The European Parliament Fisheries Committee has decided to postpone its vote on the EU–Mauritania protocol. In Mauritania, this is considered by many as a ‘first round victory’ for the Spanish ship owners, who expect the Joint Scientific Committee being held in early April to come up with recommendations that would confirm the good state of octopus stocks, and hope that this would reopen the possibilities for Spanish vessels to access this fishery.
Meanwhile, the Spanish Minister of Foreign Affairs, José Manuel García-Margallo, met with the president of Mauritania to assess the FPA protocol. The president of Mauritania, Mohamed Ould Abdelaziz, said he will help enable the Spanish fishing companies to settle in his country by obtaining jobs and participating in fisheries exports.
Reacting to this proposal to relocate their businesses in Mauritania, Spanish operators stressed that they are not reassured by the business climate in Mauritania. In the past, dozens of Spanish operators who invested in fishing joint ventures were deprived of their investments because of the lack of legal protection.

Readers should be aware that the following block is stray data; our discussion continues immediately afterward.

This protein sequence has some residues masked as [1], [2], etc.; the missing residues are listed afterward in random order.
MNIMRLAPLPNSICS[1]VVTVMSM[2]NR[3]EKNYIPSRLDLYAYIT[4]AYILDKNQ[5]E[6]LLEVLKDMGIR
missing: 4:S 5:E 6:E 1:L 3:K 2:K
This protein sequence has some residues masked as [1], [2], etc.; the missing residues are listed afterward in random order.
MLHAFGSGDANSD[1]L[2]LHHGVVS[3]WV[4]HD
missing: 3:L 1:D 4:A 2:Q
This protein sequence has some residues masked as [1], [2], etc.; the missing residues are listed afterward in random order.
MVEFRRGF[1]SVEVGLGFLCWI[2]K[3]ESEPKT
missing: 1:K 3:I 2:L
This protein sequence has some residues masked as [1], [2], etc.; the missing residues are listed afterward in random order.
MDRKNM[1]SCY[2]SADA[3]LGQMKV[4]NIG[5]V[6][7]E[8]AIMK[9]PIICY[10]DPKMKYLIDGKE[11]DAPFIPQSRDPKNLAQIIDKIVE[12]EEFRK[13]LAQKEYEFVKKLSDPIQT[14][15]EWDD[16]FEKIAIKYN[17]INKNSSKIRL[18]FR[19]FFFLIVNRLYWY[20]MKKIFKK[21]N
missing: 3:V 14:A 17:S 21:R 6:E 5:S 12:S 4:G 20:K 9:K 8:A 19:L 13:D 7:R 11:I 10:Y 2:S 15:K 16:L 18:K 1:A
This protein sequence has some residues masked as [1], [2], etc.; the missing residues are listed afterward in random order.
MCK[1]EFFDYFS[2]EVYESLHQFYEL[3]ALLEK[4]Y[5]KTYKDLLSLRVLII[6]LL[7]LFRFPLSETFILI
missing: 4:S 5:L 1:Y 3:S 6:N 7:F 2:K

Confusion is made between the state of stocks, octopus in this case, and whether there is a ‘surplus’ of resources that can be caught by distant water fishing fleets, such as the EU. EU and Mauritanian scientists will together provide indications about the state of stocks, based on best available data. But it is up to the coastal state of Mauritania to decide who is going to catch these resources, and whether some of what cannot be caught locally can therefore be offered as ‘surplus’ to distant water fleets. The echo from the discussion between Mauritania’s president and the Spanish Foreign Affairs Minister seems to indicate that Mauritania would prefer EU vessels to reflag to Mauritania – probably through the constitution of joint ventures – to replace an aging industrial fleet. If this was to be pursued – supposing Spanish operators would overcome their reluctance – a transparent framework should be put in place to ensure such transfer of capacities does not negatively affect the sustainability of the fisheries and dependent fishing communities.